Wednesday, December 03, 2008

Used Game Sales Again

I have posted previously about used video game sales. Game publishers and developers continue to take the position that used game sales are harmful to the industry. 

I still cannot understand this logic. Suppose I would be willing to pay $35 to play a particular game. Its retail price is $50. I will not buy it. If, however, I could resell it when I'm done for $20, then my total willingness to pay is now $35+$20=$55. I choose to buy the game, with a net gain to me (a "consumer surplus") of $5.  Every dollar I lose from inability to resell is a $1 reduction in my willingness to pay for the product in the first place. 

It is true that the existence of used games means that some people who would have paid $50 end up paying $20, and that the producer of the game does not get any of this $20. This is not unique to video games, however. This is, in fact, true of all goods and services that can be resold. If you buy a painting for $1,000, and later resell it for $1,200, the painter does not get any of the $1200. Suppose there were a law prohibiting resale of the painting. Then the original buyer would be less willing to buy it in the first place. The painter would make money on resales, but he would make less money on the original sale. 

The same holds true for video games. If I know that I cannot resell my game after buying it, I am less willing to buy--my willingness to pay is lower. Do video game publishers and developers really think they will make a great deal more money selling all games for, say, $30, and prohibiting resale? I don't see how. 

So, then, what is the reason why publishers and developers take this position? Are they simply mistaken? They should know what is in their interest better than I do, but companies do sometimes ignore good opportunities and use flawed reasoning. Is there some other reasoning I missing? Maybe the companies pushing this position feel that reducing used game sales would somehow give them a competitive advantage against other companies, rather than helping all game companies.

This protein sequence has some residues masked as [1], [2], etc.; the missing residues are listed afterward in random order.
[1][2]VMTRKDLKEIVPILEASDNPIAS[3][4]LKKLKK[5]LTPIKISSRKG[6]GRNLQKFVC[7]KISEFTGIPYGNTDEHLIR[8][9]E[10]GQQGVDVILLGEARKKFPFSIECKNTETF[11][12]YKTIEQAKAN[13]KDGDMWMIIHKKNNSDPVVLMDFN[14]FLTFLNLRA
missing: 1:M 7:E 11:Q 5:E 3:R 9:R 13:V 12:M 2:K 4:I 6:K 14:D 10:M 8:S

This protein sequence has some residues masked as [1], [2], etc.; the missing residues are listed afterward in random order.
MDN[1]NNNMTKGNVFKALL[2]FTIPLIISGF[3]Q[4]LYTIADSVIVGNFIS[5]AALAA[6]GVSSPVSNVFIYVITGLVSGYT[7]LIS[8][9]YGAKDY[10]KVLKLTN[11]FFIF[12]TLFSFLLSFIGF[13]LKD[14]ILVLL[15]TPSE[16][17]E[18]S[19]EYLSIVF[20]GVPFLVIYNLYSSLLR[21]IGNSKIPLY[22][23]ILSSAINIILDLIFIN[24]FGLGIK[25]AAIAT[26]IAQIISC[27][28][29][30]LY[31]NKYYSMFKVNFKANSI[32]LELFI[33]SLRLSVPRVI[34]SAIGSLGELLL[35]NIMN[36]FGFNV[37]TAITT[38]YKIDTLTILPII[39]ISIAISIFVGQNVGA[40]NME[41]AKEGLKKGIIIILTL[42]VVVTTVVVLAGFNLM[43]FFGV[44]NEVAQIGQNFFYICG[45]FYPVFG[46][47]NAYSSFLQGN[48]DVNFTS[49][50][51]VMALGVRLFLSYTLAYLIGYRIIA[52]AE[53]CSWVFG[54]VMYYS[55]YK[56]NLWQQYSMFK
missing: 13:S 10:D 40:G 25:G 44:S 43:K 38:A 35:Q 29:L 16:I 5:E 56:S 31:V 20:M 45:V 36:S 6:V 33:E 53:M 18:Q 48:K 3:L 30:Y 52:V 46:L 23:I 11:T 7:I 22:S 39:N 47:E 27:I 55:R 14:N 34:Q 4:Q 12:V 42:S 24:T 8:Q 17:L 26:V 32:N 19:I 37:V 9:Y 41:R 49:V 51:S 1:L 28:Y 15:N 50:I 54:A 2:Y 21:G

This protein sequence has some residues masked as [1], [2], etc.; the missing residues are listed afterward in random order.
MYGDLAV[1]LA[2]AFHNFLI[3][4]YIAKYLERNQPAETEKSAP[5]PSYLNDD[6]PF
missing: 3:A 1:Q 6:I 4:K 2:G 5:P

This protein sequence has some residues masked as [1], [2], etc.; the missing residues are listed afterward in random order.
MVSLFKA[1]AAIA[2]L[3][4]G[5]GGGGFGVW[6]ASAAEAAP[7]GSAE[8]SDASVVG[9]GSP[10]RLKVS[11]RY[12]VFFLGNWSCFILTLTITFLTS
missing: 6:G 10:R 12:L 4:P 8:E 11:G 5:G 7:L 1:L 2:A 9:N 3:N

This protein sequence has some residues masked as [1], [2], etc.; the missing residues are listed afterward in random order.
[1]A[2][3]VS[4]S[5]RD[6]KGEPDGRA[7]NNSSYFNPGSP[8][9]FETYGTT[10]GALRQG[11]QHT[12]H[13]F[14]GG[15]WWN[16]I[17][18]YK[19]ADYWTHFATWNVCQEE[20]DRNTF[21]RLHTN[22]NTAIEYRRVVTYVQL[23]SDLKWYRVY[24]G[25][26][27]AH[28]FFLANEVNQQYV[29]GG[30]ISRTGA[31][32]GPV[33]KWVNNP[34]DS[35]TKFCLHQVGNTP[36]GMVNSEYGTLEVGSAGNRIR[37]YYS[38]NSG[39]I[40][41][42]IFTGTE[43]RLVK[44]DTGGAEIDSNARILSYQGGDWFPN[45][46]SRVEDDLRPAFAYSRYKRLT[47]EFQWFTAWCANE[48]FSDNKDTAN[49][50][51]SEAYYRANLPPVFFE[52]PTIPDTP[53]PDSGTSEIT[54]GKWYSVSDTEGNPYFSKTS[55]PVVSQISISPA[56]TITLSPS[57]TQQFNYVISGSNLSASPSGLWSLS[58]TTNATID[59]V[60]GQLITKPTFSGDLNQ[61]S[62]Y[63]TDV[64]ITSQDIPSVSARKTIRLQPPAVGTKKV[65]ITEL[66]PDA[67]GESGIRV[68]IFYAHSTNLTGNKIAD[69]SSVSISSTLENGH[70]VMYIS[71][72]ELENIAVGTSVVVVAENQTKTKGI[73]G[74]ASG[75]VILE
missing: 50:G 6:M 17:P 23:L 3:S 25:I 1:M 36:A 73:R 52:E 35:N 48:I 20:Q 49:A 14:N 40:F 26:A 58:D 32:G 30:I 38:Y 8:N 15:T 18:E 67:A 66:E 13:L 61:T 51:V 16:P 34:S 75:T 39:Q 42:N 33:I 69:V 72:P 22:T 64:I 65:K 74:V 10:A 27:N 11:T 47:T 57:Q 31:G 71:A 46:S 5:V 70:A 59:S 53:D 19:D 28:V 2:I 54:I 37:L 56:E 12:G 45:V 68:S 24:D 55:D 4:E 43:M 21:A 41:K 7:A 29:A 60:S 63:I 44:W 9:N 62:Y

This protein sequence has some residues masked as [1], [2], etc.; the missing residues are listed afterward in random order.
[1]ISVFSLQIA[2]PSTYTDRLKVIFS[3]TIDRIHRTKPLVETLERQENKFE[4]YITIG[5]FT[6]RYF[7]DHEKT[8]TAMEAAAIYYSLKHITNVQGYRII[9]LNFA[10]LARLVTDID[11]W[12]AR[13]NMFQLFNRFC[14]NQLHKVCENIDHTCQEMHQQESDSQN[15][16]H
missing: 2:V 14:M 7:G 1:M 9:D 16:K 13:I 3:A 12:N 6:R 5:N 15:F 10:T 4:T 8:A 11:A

Suggestions?

6 comments:

Richard Phillips said...

The principle argument is that using a game doesn't actually decrease its value. A game played for 10 hours is worth just as much as a game played for 0. So its unfair to developers and publishers to charge less (and give them nothing) for a product that is no different than brand new. At least that's the "moral argument."

The practical reason (or so I've heard) is that game development has gotten so expensive that's even with strong sales its unlikely a publisher will make significant profit. So publishers do actually feel it every time someone doesn't pay full retail price. Of course the obvious solution is to produce games at a lower cost. Until then, we're just going to have to put up with their whining.

tadpolesresale said...

Authors say the same about books. Maybe everything creative should be set up as a one time, one use purchase (not sure how it would work with art though - maybe a timed digital viewing?). I think it would work out to the creators detriment in the end though.

Mike Hammock said...